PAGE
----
America braces itself for surge in older workers

Aug 03 2006 by Nic Paton Print This Article

With the number of workers aged over-55 in the U.S set to leap by 11 million in the next eight years, many employers are reassessing how they approach recruitment in an era of major demographic change.

The number of workers aged over-55 in the U.S will leap by 11 million in the next eight years, according to official statistics.

In 1984, there were fewer than 15 million workers in America aged 55 or older, according to the Bureau of Labor Statistics.

By 2004 that had jumped to 23 million and, by 2014, is projected to have climbed to more than 34 million, it said.

This change will mean job requirements will have to change – and in fact already are changing – as employers respond to the ageing work force, according to researcher MarketWatch.

The five fastest growing sectors for hiring older, senior-level executives in the U.S are now health care, finance, high-tech, business services and defence/aerospace, job-posting site ExecuNet has estimated.

It has found more companies are focusing on job openings for senior executives as the age demographic of the U.S labour market has changed.

"What we certainly have seen over the last 24 months or so, as the economy has started to sustain an upward trend, is that our members are in fact accepting jobs that are at the six-figure level and beyond, and they're doing it in a shorter period of time because the demand is there," said Dave Opton, ExecuNet chief executive.

Staffing firm Manpower has said U.S. employers are having the most trouble filling positions for sales representatives, engineers, nurses/health care, technicians, accountants, administrative assistants, drivers, call-centre operators, machinists and management/executives.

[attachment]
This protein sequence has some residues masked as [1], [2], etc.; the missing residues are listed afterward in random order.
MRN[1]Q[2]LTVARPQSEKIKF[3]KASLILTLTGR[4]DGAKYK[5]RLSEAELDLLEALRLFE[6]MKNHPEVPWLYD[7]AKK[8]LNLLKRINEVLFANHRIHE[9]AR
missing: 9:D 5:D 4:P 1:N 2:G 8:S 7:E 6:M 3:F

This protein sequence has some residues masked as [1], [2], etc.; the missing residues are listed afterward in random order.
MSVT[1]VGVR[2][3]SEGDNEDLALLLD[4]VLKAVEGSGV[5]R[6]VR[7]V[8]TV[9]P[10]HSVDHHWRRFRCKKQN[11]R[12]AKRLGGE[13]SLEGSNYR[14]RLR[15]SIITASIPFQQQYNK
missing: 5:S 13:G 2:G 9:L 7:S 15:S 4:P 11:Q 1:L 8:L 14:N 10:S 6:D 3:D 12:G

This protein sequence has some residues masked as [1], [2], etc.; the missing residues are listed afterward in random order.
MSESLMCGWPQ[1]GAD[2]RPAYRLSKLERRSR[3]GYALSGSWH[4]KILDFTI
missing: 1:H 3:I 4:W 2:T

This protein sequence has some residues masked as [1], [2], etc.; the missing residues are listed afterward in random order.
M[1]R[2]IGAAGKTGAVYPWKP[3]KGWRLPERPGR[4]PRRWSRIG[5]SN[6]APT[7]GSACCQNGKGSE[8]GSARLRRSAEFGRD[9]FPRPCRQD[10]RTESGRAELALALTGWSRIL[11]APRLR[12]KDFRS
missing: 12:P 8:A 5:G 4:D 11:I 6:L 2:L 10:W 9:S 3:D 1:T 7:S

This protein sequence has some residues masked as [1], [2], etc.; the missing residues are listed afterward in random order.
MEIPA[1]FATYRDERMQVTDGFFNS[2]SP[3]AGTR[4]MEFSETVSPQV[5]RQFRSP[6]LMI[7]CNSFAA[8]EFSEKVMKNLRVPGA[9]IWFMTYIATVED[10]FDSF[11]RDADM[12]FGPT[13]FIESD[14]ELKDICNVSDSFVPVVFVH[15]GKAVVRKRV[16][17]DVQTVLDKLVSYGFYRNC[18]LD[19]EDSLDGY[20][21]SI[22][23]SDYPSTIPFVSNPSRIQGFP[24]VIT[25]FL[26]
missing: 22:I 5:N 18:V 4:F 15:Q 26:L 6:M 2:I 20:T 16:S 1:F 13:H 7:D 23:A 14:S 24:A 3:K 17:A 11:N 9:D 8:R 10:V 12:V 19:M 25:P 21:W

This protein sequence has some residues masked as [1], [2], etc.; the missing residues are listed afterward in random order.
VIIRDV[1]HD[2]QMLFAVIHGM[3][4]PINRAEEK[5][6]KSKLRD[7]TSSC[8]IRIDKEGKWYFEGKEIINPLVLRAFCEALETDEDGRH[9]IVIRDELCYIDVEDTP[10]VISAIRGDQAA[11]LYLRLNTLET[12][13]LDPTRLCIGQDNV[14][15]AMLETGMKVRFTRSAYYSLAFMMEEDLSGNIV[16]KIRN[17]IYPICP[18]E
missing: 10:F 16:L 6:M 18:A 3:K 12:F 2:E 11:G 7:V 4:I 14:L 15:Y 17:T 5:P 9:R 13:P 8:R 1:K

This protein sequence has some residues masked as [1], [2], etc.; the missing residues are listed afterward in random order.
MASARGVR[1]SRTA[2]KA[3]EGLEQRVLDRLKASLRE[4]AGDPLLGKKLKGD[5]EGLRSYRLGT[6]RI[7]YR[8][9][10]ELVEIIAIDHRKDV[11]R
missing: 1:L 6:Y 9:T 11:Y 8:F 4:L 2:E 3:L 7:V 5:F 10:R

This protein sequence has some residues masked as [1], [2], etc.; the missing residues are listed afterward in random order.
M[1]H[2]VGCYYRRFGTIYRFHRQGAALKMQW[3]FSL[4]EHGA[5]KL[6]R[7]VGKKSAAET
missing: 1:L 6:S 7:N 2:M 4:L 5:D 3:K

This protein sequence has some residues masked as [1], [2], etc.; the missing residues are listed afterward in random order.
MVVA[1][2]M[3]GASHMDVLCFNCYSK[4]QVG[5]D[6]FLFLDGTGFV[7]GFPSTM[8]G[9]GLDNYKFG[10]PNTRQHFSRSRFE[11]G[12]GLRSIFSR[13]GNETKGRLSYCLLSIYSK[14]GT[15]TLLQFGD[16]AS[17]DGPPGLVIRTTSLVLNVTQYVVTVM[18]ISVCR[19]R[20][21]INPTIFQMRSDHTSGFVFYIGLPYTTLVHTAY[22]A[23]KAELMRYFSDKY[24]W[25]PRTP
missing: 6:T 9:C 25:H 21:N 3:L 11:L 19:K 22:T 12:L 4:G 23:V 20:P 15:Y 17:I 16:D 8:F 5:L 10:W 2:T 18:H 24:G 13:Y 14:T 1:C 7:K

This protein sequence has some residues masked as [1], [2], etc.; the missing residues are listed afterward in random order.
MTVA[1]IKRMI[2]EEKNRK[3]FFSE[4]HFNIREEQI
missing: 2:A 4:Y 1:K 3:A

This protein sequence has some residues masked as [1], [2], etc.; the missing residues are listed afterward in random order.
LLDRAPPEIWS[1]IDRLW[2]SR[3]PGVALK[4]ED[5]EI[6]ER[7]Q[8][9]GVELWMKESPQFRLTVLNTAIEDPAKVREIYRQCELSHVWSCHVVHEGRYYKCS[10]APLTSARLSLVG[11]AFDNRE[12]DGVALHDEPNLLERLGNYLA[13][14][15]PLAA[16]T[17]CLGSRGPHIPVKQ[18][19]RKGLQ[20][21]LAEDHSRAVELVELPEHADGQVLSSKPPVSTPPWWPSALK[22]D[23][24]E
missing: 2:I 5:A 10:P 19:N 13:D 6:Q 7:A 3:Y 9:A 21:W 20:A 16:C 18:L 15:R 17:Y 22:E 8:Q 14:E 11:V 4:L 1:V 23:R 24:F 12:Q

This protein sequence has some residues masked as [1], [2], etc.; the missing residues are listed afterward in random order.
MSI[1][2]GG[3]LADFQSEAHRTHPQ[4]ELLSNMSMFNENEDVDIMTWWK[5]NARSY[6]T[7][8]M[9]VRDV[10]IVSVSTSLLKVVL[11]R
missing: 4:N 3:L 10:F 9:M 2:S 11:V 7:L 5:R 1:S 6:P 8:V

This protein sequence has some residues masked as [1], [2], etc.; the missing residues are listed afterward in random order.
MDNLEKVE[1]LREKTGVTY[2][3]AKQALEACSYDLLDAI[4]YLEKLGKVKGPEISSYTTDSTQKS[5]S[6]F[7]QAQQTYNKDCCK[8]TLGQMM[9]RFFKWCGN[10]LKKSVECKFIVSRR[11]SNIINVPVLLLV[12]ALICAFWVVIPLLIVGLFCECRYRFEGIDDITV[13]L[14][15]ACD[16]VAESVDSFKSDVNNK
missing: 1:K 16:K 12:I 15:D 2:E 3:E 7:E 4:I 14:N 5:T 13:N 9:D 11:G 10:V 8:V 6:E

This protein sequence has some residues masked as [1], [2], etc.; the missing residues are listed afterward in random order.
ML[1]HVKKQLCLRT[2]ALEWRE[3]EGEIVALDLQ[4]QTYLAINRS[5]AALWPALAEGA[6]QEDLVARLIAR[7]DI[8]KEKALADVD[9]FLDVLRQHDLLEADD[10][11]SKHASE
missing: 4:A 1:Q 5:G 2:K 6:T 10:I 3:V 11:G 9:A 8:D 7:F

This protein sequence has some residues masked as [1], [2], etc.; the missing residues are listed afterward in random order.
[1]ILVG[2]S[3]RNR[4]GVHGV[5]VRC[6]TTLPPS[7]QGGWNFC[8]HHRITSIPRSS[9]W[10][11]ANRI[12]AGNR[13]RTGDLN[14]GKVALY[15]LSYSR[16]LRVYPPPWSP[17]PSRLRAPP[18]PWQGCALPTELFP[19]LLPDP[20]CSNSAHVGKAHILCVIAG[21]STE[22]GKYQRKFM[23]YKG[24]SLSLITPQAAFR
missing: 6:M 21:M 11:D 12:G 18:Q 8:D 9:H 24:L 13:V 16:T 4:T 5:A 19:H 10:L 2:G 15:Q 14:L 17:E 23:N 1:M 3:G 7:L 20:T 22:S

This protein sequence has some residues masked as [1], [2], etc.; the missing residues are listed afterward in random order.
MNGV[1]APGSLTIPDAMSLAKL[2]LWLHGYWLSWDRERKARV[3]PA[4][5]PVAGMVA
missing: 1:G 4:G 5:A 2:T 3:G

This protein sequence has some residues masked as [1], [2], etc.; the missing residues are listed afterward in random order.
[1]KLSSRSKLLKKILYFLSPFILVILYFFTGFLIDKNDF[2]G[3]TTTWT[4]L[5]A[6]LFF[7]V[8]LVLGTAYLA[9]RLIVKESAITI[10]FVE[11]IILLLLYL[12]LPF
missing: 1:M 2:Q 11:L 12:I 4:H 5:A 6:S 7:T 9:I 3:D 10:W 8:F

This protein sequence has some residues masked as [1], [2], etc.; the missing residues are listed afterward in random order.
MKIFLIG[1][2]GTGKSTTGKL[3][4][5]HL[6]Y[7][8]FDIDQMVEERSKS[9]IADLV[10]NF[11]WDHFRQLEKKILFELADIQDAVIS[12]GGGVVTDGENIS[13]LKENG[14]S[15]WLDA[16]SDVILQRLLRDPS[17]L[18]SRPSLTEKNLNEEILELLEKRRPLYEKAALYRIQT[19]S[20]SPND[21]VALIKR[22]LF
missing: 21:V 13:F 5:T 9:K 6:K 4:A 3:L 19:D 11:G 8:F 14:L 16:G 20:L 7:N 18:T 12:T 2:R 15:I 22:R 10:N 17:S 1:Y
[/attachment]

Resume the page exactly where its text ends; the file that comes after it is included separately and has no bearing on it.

The Bureau of Labor Statistics has projected these 10 occupations will add the most new jobs between 2004 and 2014.

Not far behind on this list are some less physically demanding (so perhaps more suitable for older workers) jobs, including accountants, office clerks, receptionists, computer software engineers, executive secretaries, sales representatives, teacher assistants and computer systems analysts.

For careers such as nursing, "health-care organisations have realised that we need to actually adjust the way work gets done and limit the physical requirements of the job, or provide different types of support for the mature workers [so people can] stay employed with lesser physical requirements," said Roselyn Feinsod, a principal at consultancy Towers Perrin told MarketWatch.

"I've heard utility companies say the same thing. There might be a limited amount of time that the work force can climb poles, but are there other roles we can move them into, where we can leverage their knowledge, or redesign the work processes so they are friendlier to workers at a range of ages," she added.

Book store chain Borders has redesigned its computer technology so that people at a range of ages and skill levels are more able to learn their software, continued Feinsod.

But the outlook for older blue-collar workers looks slightly less promising, according to another study of employers' perceptions of older employees.

In the study of 400 companies, by Boston College's Center for Retirement Research, 17 per cent of employers said older workers in rank-and-file positions were "less attractive" – that is, either costlier or less productive – than younger workers in those jobs.

But when asked to compare professional-level workers, just seven per cent of employers said older workers were "less attractive" than younger ones.

That implied that older workers in the professions would, in general, have an easier time finding work than those in blue-collar jobs, it said.

Nevertheless, the majority of employers said older workers were "as attractive" or "more attractive" than younger employees.

A total of 68 per cent said older workers among the rank-and-file were as attractive as younger workers, and 15 per cent said they were more attractive than younger workers.

When asked about professional-level workers, 70 per cent said older workers were as attractive as younger workers in those jobs, and 23 per cent said those older workers were more attractive.